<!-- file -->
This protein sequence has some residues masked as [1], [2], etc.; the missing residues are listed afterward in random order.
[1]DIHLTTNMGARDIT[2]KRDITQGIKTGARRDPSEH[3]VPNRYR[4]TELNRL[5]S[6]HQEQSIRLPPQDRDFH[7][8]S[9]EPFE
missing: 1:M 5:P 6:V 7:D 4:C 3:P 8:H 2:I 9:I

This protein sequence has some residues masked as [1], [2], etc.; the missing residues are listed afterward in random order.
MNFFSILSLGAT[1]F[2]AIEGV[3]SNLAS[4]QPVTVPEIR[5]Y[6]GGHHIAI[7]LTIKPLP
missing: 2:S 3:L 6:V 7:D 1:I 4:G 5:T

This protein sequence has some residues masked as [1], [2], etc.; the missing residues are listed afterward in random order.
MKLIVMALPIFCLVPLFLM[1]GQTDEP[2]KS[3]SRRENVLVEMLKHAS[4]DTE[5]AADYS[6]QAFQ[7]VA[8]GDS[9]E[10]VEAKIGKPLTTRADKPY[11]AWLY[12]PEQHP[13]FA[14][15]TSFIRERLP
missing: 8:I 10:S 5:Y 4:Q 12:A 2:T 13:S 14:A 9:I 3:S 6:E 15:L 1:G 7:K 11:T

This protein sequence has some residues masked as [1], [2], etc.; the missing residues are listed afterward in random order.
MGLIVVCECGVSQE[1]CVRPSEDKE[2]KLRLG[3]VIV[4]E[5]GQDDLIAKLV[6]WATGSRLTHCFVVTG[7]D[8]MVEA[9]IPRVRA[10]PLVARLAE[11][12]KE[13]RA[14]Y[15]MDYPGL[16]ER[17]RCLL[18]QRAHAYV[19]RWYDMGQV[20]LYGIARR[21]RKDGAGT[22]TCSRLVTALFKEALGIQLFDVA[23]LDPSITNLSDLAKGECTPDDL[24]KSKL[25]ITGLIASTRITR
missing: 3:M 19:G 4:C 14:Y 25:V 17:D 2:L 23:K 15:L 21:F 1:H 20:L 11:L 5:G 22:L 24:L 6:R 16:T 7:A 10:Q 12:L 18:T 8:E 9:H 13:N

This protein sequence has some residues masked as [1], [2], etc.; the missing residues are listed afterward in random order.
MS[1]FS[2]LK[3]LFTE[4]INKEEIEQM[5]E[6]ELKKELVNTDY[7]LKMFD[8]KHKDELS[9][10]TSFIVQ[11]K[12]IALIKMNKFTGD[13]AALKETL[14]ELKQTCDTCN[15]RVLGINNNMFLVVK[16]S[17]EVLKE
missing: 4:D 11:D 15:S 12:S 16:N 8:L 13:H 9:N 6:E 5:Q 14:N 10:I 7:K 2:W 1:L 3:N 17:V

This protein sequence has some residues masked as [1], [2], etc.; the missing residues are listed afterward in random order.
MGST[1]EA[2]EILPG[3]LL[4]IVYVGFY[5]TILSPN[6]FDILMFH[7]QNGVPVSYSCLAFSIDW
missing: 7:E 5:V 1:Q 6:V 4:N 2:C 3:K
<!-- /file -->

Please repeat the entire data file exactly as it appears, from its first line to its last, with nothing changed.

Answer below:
This protein sequence has some residues masked as [1], [2], etc.; the missing residues are listed afterward in random order.
[1]DIHLTTNMGARDIT[2]KRDITQGIKTGARRDPSEH[3]VPNRYR[4]TELNRL[5]S[6]HQEQSIRLPPQDRDFH[7][8]S[9]EPFE
missing: 1:M 5:P 6:V 7:D 4:C 3:P 8:H 2:I 9:I

This protein sequence has some residues masked as [1], [2], etc.; the missing residues are listed afterward in random order.
MNFFSILSLGAT[1]F[2]AIEGV[3]SNLAS[4]QPVTVPEIR[5]Y[6]GGHHIAI[7]LTIKPLP
missing: 2:S 3:L 6:V 7:D 1:I 4:G 5:T

This protein sequence has some residues masked as [1], [2], etc.; the missing residues are listed afterward in random order.
MKLIVMALPIFCLVPLFLM[1]GQTDEP[2]KS[3]SRRENVLVEMLKHAS[4]DTE[5]AADYS[6]QAFQ[7]VA[8]GDS[9]E[10]VEAKIGKPLTTRADKPY[11]AWLY[12]PEQHP[13]FA[14][15]TSFIRERLP
missing: 8:I 10:S 5:Y 4:Q 12:A 2:T 13:S 14:A 9:I 3:S 6:E 15:L 1:G 7:K 11:T

This protein sequence has some residues masked as [1], [2], etc.; the missing residues are listed afterward in random order.
MGLIVVCECGVSQE[1]CVRPSEDKE[2]KLRLG[3]VIV[4]E[5]GQDDLIAKLV[6]WATGSRLTHCFVVTG[7]D[8]MVEA[9]IPRVRA[10]PLVARLAE[11][12]KE[13]RA[14]Y[15]MDYPGL[16]ER[17]RCLL[18]QRAHAYV[19]RWYDMGQV[20]LYGIARR[21]RKDGAGT[22]TCSRLVTALFKEALGIQLFDVA[23]LDPSITNLSDLAKGECTPDDL[24]KSKL[25]ITGLIASTRITR
missing: 3:M 19:G 4:C 14:Y 25:V 17:D 2:L 23:K 15:L 21:F 1:H 20:L 11:L 5:G 22:L 24:L 6:R 16:T 7:A 10:Q 12:L 18:T 8:E 9:H 13:N

This protein sequence has some residues masked as [1], [2], etc.; the missing residues are listed afterward in random order.
MS[1]FS[2]LK[3]LFTE[4]INKEEIEQM[5]E[6]ELKKELVNTDY[7]LKMFD[8]KHKDELS[9][10]TSFIVQ[11]K[12]IALIKMNKFTGD[13]AALKETL[14]ELKQTCDTCN[15]RVLGINNNMFLVVK[16]S[17]EVLKE
missing: 4:D 11:D 15:S 12:S 16:N 8:L 13:H 9:N 6:E 5:Q 14:N 10:I 7:K 2:W 1:L 3:N 17:V

This protein sequence has some residues masked as [1], [2], etc.; the missing residues are listed afterward in random order.
MGST[1]EA[2]EILPG[3]LL[4]IVYVGFY[5]TILSPN[6]FDILMFH[7]QNGVPVSYSCLAFSIDW
missing: 7:E 5:V 1:Q 6:V 4:N 2:C 3:K